(4/19/15): Jesus: A Prophet, God’s Only Son, or the Logos?
(5/3/15): A Fundamental Problem with Religion
(6/14/15): Jesus Meets Muhammad Today
(6/21/15): Christians Meet Muslims Today
(7/5/15): Reconciliation as a Remedy for Racism and Religious Exclusivism
(7/12/15): Reconciliation in Race and Religion: The Need for Compatibility, not Conformity
(7/26/15): Fear and Fundamentalism
(8/9/15): Balancing Individual Rights with Collective Responsibilities
(8/23/15): Legitimacy as a Context and Paradigm to Resolve Religious Conflict
(8/30/15): What Is Truth?
(9/20/15) Politics and Religious Polarization
(10/11/15): Seeking, Being and Doing on Our Journey of Faith
(10/25/15): The Muslim Stranger: A Good Neighbor or a Threat?
(1/2/16): God in Three Concepts
(1/23/16): Who Is My Neighbor?
(1/30/16): The Politics of Loving Our Neighbors as Ourselves
(2/7/16): Jesus Meets Muhammad on Issues of Religion and Politics
(2/27/16): Conflicting Concepts of Legitimacy in Faith, Freedom and Politics
(3/12/16): Religion, Race and the Deterioration of Democracy in America
(4/30/16): The Relevance of Religion to Politics
(5/7/16): Religion and a Politics of Reconciliation
(5/21/16): Religious Fundamentalism and a Politics of Reconciliation
(6/18/16): A Politics of Reconciliation with Liberty and Justice for All
(8/5/16): How Religion Can Bridge Our Political and Cultural Divide
(8/13/16): The Need to Balance Competition with Cooperation in Politics and Religion
(9/17/16): A Moral Revival to Restore Legitimacy to Our Politics
(11/19/16): Religion and a Politics of Reconciliation Based on Shared Values
(12/17/16): Discipleship in a Democracy: A Test of Faith, Legitimacy and Politics
(2/25/17): The Need for a Revolution in Religion and Politics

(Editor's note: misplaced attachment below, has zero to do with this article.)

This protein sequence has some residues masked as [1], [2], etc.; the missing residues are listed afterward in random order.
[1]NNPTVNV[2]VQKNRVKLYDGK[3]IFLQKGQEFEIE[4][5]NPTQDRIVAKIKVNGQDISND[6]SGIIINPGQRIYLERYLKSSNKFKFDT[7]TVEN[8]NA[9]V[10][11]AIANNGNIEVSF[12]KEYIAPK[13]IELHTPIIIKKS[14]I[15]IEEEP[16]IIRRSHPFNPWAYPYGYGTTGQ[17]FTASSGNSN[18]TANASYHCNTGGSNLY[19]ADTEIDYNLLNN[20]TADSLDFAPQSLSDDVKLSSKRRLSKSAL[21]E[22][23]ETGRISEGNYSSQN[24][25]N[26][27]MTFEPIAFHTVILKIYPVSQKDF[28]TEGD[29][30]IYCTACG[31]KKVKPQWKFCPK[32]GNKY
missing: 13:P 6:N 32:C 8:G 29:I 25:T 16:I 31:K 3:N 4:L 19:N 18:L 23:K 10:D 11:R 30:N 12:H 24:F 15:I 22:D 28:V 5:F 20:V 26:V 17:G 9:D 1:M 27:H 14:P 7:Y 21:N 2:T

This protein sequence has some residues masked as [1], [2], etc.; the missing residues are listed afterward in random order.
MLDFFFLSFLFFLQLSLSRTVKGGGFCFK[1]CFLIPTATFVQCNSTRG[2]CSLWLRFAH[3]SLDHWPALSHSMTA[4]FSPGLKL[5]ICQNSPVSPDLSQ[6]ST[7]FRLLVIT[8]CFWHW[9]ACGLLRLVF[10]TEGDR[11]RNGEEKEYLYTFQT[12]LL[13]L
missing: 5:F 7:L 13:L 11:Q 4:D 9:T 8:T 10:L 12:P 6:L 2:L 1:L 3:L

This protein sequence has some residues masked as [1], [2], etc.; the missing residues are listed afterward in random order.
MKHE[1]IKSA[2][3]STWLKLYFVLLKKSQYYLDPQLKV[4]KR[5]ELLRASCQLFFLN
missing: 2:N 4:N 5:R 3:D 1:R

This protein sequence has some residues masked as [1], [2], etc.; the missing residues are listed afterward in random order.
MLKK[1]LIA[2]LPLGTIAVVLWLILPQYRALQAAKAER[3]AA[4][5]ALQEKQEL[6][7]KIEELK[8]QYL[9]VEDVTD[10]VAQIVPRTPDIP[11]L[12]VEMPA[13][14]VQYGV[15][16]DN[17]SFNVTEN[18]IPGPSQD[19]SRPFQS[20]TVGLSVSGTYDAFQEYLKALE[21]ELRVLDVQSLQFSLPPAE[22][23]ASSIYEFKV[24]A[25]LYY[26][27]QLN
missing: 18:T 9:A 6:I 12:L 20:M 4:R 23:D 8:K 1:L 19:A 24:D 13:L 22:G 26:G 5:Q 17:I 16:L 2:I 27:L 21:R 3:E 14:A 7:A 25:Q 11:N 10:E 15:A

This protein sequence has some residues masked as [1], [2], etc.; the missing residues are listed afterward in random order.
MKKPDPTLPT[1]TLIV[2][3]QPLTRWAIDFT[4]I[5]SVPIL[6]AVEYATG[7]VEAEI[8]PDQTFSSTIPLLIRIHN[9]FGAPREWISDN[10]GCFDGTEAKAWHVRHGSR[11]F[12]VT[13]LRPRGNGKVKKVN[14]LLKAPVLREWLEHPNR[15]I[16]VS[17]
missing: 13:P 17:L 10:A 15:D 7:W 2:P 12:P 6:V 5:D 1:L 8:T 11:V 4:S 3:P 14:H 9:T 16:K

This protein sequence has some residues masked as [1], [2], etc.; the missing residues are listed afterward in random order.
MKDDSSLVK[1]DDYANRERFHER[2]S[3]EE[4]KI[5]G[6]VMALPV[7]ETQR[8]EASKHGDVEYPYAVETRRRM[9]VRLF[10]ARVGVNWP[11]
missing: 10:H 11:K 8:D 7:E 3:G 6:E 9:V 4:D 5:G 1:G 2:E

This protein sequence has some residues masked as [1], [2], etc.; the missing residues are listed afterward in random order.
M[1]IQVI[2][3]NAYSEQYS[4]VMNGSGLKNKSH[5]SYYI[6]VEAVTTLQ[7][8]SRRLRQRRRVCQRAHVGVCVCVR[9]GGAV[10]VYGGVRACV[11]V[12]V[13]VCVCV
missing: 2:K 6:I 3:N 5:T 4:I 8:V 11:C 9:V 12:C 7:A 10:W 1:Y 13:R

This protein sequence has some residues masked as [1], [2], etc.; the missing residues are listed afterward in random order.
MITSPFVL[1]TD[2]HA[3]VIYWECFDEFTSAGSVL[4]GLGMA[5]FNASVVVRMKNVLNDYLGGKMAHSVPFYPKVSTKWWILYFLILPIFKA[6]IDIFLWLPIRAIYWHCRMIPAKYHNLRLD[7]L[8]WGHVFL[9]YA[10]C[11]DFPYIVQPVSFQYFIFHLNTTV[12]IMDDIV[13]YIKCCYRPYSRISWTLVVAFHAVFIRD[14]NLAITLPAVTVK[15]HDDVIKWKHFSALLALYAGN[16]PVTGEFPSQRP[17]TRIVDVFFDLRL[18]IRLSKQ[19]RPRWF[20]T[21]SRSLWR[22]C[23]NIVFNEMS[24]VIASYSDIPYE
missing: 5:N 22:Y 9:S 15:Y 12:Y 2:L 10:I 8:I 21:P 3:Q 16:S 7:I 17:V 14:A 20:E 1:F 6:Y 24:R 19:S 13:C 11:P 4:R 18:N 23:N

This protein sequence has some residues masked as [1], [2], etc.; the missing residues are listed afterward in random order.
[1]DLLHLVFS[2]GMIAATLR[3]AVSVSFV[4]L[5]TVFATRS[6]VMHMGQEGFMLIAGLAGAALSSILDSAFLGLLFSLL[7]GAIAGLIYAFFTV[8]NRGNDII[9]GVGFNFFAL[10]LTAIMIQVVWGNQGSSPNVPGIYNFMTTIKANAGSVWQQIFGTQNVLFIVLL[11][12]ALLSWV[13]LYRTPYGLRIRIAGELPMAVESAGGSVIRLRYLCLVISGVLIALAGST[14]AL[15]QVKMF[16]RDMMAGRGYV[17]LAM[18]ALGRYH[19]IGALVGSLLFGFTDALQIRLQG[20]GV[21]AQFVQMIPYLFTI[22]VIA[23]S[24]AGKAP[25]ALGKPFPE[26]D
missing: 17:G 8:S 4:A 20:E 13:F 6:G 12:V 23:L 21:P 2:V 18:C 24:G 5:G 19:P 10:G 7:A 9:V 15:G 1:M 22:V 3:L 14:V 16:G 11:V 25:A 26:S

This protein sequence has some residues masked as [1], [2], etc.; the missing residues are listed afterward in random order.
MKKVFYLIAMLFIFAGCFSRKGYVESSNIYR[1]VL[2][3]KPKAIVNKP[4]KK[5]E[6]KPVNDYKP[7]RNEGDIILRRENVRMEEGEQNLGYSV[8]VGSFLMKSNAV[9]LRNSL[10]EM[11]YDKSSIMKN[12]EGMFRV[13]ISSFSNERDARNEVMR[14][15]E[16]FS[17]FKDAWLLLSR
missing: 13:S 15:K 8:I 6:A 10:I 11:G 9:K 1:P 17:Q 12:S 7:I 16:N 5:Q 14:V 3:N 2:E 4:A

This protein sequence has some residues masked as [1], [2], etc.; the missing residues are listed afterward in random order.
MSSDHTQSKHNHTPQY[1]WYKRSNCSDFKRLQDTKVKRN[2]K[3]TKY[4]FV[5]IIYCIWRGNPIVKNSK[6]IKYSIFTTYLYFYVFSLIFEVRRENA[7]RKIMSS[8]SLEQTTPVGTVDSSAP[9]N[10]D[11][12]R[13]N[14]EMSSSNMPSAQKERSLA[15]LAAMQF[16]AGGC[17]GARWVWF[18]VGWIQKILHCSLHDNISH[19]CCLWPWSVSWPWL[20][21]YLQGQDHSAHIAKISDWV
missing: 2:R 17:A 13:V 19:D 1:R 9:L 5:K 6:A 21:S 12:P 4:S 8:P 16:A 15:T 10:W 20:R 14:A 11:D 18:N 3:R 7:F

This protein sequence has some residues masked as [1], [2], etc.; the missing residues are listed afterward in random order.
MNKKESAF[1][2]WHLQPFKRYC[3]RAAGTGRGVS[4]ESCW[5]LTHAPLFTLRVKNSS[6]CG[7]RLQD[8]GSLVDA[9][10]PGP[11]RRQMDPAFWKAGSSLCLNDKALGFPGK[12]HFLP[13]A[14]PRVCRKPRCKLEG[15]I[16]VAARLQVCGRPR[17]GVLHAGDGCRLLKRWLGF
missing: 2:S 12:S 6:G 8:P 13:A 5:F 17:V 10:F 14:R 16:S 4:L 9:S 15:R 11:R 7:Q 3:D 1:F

(3/18/17): Moral Ambiguity in Religion and Politics
(4/22/17): The Relevance of Jesus and the Irrelevance of the Church in Today’s World
(4/29/17): A Wesleyan Alternative for an Irrelevant Church
(5/27/17): Intrafaith Reconciliation as a Prerequisite for Interfaith Reconciliation
(7/1/17): Religion, Moral Authority and Conflicting Concepts of Legitimacy
(7/15/17) Religion and Progressive Politics
(7/29/17): Speaking God’s Truth to Man’s Power
(8/5/17): Does Religion Seek to Reconcile and Redeem or to Divide and Conquer?
(8/12/17): The Universalist Teachings of Jesus as a Remedy for Religious Exclusivism 
(9/9/17): The Evolution of the American Civil Religion and Habits of the Heart
(9/23/17): Tribalism and the American Civil Religion 
(11/11/17): A Politics of Reconciliation that Should Begin in the Church
(11/18/17): Radical Religion and the Demise of Democracy
(12/2/17): How Religious Standards of Legitimacy Shape Politics, for Good or Bad
(12/16/17): Can Democracy Survive the Trump Era?
(12/23/17): If Democracy Survives the Trump Era, Can the Church Survive Democracy?
(1/6/18): The Musings of a Maverick Methodist on Diversity in Democracy
(1/20/18): Musings of a Maverick Methodist on Morality and Religion in Politics
(1/27/18): Musings on Conflicting Concepts of Christian Morality in Politics                       
(2/3/18): Musings on the Search for Truth through Interfaith Dialogue

No comments:

Post a Comment